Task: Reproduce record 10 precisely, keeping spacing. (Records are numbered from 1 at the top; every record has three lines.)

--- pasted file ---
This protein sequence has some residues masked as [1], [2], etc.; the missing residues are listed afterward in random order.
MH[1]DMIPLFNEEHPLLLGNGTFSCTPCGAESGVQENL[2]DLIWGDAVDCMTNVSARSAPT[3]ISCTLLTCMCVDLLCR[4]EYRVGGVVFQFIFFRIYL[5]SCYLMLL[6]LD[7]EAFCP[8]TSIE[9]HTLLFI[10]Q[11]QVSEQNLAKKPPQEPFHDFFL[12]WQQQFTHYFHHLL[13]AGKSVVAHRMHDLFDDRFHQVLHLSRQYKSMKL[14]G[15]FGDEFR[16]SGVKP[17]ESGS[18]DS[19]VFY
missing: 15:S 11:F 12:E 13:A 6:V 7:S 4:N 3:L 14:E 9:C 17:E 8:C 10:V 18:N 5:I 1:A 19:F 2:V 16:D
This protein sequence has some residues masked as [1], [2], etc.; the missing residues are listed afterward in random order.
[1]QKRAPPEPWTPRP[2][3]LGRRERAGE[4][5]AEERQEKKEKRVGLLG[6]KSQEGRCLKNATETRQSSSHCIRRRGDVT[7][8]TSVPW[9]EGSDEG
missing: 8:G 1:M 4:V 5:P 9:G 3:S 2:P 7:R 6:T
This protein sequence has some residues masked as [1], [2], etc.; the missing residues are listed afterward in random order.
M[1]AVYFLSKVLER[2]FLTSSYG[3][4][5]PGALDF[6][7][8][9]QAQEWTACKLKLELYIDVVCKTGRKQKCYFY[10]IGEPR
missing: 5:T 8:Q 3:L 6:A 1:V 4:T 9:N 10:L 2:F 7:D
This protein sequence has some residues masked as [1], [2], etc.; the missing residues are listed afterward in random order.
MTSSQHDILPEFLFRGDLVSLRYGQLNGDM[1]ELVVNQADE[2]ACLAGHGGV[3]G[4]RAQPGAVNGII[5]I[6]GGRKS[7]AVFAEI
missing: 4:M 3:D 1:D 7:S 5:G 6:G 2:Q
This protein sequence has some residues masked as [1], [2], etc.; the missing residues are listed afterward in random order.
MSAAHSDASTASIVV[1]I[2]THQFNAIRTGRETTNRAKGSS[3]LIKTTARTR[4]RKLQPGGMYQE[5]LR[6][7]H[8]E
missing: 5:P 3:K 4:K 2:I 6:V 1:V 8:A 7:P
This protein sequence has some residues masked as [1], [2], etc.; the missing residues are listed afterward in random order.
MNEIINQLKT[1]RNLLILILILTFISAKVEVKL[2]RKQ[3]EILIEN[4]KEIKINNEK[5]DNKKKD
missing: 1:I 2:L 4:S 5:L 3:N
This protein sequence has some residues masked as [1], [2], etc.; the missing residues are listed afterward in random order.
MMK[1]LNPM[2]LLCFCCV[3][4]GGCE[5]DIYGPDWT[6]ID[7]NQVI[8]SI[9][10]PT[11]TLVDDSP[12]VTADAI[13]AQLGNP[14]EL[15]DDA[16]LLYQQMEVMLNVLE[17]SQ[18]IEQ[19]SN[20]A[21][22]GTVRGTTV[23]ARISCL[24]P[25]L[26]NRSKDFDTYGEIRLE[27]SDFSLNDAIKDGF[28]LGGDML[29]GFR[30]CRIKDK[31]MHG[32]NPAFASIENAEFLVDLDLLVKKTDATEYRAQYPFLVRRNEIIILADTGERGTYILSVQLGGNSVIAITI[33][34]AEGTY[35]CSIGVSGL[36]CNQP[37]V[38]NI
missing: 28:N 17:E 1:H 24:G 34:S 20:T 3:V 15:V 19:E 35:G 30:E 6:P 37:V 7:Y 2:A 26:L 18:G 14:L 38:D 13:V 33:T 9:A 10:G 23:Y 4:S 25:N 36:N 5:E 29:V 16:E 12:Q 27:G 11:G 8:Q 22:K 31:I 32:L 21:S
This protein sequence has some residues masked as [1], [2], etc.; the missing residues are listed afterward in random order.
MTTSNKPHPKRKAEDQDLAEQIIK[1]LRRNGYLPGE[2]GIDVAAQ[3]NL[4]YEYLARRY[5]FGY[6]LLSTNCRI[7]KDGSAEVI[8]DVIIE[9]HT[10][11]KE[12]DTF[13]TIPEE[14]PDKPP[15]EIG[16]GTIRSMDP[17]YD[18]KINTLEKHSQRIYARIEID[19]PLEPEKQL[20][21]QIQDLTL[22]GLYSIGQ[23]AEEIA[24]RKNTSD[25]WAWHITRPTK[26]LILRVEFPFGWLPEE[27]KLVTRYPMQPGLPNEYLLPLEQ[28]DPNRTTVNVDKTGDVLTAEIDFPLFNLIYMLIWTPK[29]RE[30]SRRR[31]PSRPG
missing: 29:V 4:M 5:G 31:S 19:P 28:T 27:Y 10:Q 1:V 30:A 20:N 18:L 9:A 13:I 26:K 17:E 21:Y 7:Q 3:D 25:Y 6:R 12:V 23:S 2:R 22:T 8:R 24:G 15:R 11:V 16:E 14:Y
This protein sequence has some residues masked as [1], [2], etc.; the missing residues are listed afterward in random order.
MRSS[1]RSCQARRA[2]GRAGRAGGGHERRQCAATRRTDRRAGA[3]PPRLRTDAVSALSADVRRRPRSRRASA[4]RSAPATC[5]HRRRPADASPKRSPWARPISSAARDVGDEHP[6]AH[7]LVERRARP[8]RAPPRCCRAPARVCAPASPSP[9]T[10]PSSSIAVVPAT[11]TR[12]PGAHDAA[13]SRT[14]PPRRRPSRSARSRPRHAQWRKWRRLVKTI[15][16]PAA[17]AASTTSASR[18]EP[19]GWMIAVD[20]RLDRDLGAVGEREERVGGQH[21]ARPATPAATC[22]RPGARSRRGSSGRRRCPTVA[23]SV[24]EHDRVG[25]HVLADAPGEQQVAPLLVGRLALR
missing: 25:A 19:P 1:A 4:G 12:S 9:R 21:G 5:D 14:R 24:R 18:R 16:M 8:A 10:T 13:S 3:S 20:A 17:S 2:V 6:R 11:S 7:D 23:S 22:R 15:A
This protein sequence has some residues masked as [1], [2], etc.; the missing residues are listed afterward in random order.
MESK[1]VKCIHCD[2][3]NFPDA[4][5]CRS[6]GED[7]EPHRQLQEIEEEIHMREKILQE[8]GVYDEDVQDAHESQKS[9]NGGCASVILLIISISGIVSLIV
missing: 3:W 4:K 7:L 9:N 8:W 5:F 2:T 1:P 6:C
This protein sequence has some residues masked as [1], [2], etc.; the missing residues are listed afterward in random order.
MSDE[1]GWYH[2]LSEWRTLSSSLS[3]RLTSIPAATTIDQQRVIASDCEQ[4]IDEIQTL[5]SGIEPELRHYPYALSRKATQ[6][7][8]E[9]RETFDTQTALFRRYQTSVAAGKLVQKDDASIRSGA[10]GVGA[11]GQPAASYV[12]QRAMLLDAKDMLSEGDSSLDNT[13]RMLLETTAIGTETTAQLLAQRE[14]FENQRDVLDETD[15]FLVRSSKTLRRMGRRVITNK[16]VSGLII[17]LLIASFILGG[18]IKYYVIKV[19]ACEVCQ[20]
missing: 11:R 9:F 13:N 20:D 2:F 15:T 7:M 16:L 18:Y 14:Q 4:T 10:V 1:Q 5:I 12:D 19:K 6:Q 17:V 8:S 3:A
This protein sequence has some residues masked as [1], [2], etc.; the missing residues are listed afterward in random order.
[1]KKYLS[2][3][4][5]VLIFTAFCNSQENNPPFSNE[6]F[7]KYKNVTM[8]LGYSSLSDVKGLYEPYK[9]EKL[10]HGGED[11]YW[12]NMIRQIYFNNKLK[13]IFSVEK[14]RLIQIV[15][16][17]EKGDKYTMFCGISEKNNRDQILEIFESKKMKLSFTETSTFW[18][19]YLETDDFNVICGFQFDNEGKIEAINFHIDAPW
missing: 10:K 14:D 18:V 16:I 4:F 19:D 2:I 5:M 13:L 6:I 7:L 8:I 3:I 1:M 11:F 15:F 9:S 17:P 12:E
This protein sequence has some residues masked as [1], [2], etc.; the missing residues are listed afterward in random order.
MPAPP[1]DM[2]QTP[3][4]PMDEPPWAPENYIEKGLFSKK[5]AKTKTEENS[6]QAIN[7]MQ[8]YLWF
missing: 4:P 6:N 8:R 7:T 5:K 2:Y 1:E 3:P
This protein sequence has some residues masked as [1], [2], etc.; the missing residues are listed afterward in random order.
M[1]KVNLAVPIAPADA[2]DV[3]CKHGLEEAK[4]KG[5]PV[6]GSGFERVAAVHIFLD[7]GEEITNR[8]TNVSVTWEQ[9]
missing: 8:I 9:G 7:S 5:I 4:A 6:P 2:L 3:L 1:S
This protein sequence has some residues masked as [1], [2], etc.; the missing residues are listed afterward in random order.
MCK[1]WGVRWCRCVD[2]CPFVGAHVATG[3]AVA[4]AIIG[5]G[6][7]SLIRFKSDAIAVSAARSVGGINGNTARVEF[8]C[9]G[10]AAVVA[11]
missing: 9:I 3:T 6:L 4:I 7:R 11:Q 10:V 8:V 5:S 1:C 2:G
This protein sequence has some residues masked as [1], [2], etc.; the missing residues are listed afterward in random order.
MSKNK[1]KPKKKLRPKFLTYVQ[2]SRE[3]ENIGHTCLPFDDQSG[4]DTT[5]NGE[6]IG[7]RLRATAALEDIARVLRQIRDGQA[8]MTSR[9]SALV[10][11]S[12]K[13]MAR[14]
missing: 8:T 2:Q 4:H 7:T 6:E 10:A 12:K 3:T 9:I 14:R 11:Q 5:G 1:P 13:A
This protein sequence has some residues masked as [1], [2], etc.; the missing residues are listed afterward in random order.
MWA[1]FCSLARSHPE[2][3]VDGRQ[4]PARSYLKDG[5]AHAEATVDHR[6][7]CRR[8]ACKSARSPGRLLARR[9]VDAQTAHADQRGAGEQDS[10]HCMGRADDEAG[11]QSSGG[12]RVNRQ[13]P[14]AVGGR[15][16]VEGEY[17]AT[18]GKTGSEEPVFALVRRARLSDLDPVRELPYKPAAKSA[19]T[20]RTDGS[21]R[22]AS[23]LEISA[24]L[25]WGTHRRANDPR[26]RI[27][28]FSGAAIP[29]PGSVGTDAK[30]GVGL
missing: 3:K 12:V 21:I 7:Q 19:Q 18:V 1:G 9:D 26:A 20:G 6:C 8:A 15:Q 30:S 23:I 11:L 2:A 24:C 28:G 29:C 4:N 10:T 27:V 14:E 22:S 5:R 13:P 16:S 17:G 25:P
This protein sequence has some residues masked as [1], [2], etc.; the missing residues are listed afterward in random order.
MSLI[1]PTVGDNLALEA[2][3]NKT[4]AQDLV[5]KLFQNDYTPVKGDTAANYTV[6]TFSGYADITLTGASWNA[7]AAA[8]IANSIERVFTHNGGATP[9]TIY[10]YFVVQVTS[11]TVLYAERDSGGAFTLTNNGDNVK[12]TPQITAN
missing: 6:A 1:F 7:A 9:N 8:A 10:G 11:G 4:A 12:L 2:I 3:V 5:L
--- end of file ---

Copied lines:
This protein sequence has some residues masked as [1], [2], etc.; the missing residues are listed afterward in random order.
MESK[1]VKCIHCD[2][3]NFPDA[4][5]CRS[6]GED[7]EPHRQLQEIEEEIHMREKILQE[8]GVYDEDVQDAHESQKS[9]NGGCASVILLIISISGIVSLIV
missing: 3:W 4:K 7:L 9:N 8:W 5:F 2:T 1:P 6:C